A new report on how the Maricopa County Sheriff's Office handles traffic stops contains many statistics that should surprise no one: The data show a disparity in how deputies treat members of different ethnic groups.
The new report, prepared by Arizona State University researchers and covering both the old and new regimes at the troubled sheriff's office, also contains at least one unexpected finding — and it's not about how deputies treat Latino drivers, but how Latino deputies treat drivers.
Latino deputies made almost 41 percent fewer arrests of stopped drivers than white deputies. As the report puts it, the deputy's ethnicity "predicted changes in the odds of arrest."
Of course, the main focus of the study is how Maricopa County deputies as a whole treat Latino motorists they stop, and the report — the third such report produced by ASU — confirms apparent racial bias in the organization.
"We find consistent evidence that minorities, such as Hispanics, are treated differently from Whites for a number of post-stop outcomes," the report states.
Drivers who are black, Latino, or Native American, once stopped by a deputy, are more likely to be delayed longer, cited, searched, or arrested than white drivers, according to the report.
The statistical data must be collected and analyzed as part of the reforms mandated by a landmark federal court order in the civil-rights case Melendres v. Arpaio.
Arpaio served 24 years in office before voters denied him a seventh term as sheriff. He defied the court order and was convicted of misdemeanor contempt of court, but was infamously pardoned by President Trump.
The new report is the first of the three to look at the office both under Arpaio and the new sheriff, Paul Penzone, a Democrat. Examining the last six months of 2016 and the first six months of 2017, each sheriff is responsible for half of the report's findings.
The report shows essentially no difference between the two regimes. But that's not necessarily surprising, either, because — as the report makes clear — the disparity in treatment of motorists is systemic in the sheriff's office.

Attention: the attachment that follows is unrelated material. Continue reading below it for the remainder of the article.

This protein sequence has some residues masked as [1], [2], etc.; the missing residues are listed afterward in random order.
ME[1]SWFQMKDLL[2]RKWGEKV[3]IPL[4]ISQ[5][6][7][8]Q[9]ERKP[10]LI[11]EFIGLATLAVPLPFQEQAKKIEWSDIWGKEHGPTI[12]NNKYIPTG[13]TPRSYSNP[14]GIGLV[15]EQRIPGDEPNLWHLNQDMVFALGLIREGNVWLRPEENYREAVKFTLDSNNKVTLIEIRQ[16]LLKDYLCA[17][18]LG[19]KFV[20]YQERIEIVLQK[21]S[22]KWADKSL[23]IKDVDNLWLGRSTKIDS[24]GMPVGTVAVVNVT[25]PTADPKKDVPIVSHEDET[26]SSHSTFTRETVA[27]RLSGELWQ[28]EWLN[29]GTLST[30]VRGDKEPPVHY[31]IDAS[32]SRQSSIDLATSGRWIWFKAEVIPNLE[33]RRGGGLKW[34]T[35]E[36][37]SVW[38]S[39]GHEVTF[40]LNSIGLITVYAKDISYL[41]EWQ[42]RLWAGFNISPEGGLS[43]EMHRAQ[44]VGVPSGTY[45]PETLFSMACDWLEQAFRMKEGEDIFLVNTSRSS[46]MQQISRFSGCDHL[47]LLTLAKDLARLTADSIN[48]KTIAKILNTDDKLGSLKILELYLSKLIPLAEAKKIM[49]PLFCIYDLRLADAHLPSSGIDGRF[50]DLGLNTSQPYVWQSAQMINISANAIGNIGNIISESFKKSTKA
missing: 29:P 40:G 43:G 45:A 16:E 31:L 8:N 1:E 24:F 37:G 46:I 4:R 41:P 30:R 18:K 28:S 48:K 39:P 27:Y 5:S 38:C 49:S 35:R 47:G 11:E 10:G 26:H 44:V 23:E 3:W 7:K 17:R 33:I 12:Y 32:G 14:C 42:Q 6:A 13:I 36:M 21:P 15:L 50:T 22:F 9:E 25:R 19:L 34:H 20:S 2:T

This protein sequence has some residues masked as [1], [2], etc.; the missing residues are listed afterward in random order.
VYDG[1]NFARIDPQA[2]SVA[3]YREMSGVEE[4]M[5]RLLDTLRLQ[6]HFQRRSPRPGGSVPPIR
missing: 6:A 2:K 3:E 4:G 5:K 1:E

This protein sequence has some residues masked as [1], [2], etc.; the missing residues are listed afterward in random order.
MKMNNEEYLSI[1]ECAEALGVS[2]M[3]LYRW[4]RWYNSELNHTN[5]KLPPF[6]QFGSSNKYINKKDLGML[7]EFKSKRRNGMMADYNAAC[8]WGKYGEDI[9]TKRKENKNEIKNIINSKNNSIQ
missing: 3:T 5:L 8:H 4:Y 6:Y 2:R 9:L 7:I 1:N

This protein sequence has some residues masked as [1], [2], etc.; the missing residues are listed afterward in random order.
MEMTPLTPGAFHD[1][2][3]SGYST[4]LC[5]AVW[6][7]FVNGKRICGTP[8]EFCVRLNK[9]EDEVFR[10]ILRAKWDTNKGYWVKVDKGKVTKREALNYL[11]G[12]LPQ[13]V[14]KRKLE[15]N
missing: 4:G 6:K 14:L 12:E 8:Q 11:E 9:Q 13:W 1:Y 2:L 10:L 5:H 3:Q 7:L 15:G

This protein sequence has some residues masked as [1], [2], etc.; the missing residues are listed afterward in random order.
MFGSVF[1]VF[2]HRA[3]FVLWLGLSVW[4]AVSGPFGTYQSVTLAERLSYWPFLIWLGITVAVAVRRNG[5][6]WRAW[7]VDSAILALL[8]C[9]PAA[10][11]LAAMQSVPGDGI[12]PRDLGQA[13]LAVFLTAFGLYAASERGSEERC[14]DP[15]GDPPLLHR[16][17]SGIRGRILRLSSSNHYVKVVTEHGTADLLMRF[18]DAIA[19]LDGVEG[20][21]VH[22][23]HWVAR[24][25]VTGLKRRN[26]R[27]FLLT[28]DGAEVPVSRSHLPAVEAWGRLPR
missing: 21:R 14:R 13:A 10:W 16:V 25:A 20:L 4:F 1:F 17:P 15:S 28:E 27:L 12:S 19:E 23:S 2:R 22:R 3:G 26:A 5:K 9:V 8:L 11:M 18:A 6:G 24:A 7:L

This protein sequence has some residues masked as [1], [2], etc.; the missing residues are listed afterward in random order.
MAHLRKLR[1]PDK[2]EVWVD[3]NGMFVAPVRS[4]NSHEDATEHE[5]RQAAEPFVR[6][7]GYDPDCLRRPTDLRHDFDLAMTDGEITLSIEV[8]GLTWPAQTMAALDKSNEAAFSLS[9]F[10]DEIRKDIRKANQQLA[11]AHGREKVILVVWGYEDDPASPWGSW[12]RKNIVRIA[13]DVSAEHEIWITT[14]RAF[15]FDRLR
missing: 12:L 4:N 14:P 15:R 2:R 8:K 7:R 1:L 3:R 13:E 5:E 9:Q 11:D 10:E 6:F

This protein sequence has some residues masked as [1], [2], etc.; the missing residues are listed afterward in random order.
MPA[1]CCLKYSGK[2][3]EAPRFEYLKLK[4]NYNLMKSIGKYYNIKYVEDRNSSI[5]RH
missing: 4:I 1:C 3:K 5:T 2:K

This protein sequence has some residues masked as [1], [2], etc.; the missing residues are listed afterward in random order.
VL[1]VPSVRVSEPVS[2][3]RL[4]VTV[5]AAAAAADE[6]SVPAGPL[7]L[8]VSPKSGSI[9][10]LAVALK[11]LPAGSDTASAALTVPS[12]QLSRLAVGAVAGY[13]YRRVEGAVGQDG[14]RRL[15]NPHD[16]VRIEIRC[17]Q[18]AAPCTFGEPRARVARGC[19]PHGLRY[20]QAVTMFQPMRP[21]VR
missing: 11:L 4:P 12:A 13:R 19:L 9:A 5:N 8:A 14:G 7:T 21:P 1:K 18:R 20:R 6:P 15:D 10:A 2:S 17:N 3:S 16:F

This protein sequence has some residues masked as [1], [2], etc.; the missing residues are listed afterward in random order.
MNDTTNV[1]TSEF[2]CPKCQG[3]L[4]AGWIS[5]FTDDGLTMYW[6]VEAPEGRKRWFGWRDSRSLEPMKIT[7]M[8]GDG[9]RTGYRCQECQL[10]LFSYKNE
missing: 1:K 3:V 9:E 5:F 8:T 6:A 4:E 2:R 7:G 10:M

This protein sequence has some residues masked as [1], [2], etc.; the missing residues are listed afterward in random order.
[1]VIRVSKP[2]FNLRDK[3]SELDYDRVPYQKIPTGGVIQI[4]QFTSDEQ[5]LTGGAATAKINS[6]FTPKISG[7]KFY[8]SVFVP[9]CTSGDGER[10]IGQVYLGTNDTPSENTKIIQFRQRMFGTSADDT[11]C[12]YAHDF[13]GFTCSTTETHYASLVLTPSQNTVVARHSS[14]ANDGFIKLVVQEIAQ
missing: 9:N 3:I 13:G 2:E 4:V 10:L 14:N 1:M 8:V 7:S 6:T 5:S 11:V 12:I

After 24 years under Arpaio, Penzone can't be blamed for failing to change a culture overnight.
Neither Danielle Wallace, lead researcher for the report, nor the sheriff's office could offer an explanation for the finding for the lower arrest rates for Latino deputies.
Ninety-four of the office's 523 sworn deputies, or 18 percent, indicated they are Latino or Hispanic. So few of the deputies are female, black, or Native American, the differences expressed by those deputies weren't taken into account in the study.
The lower arrest ratio for Latino deputies held true over the average of all driver ethnicities, although the study found no statistical difference in how Latino deputies, compared to other deputies, treat Latino drivers.
To wit, the report found that, across the board, Maricopa County deputies generally stop, take a longer time with, cite, search, or arrest drivers who are black, Latino, or Native American at substantially higher rates than they do the same for white drivers.
The only noticeable improvement found in the third study is that the length of stop for Latino motorists, which has been falling since 2014, continues to fall. But the length of time during the stop is also falling for all other ethnic categories of drivers, meaning that the fact it's falling for Latinos doesn't mean it's time to hang the "Mission Accomplished" banner.
Penzone, in a statement to Phoenix New Times, wouldn't comment directly on the finding about Latino deputies, but indicated he's making changes based on the "unique patterns" identified.